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Mail Archives: geda-user/2013/01/15/11:57:58

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Message-ID: <50F58A89.1040004@ecosensory.com>
Date: Tue, 15 Jan 2013 10:57:45 -0600
From: John Griessen <john AT ecosensory DOT com>
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To: geda-user AT delorie DOT com
Subject: Re: [geda-user] geda-skeleton-project: Lowering the cost of a starting
a gEDA project
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On 01/15/2013 09:41 AM, Ben Gamari wrote:
> In the case of git, one can handle the case
> of multiple source repositories with git-submodule. Other modern VCSes
> have similar facilities. There are much better tools than cp(1) for
> dealing with archival and versioning.


So, you like having it all in one repository?  Fab files are just a lot of chaff
when you go to do another design with some reuse.  I think John Eaton is
thinking of the good possibilities of so many people now developing
open hardware -- that sharing becomes a big thing, and yet, when you
think of fab files it can be a ton of clutter, and your fab is not their fab,
and your style is not their style and that's OK.  The snapshot need is for forensics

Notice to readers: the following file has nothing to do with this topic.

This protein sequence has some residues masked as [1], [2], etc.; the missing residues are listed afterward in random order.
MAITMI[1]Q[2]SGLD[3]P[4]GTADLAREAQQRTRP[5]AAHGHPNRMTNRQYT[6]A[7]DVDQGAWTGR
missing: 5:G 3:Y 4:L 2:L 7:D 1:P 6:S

mostly, not usually looked at for a new design, so I can see it being in a separate
repository with clear tags related to product lines so it can be purged as
products die.  You still have the design sources repository project entries
that have a much longer lifespan since they are reusable, and in the open hardware cases,
shared, published and so deserving a little tidy up.  I can see separate repositories.
Even if that means using cp and doubling the data stored sometimes.

I tried using git submodule to separate datasheets from other design data and decided
the way submodule was used and syntax and reviewing notes on using it was too complex
for me to be enthusiastic about.

What is a good place to keep datasheets handy for redesign/reuse, and is there any optimum
compression method for them?  Are there tools that will disassemble pdfs, apply
best compression, and reassemble them so they are equivalent?  Some are compressed more than others.
Should we just leave them as their creators published them to be a legal document specification?
They're almost always public.

Is setting up a web server on a LAN or on the internet with links to them the way to handle
their largeness?

For now, I leave them out of a RCS and keep them in one directory
relative to all my projects.  That's not a group friendly way...

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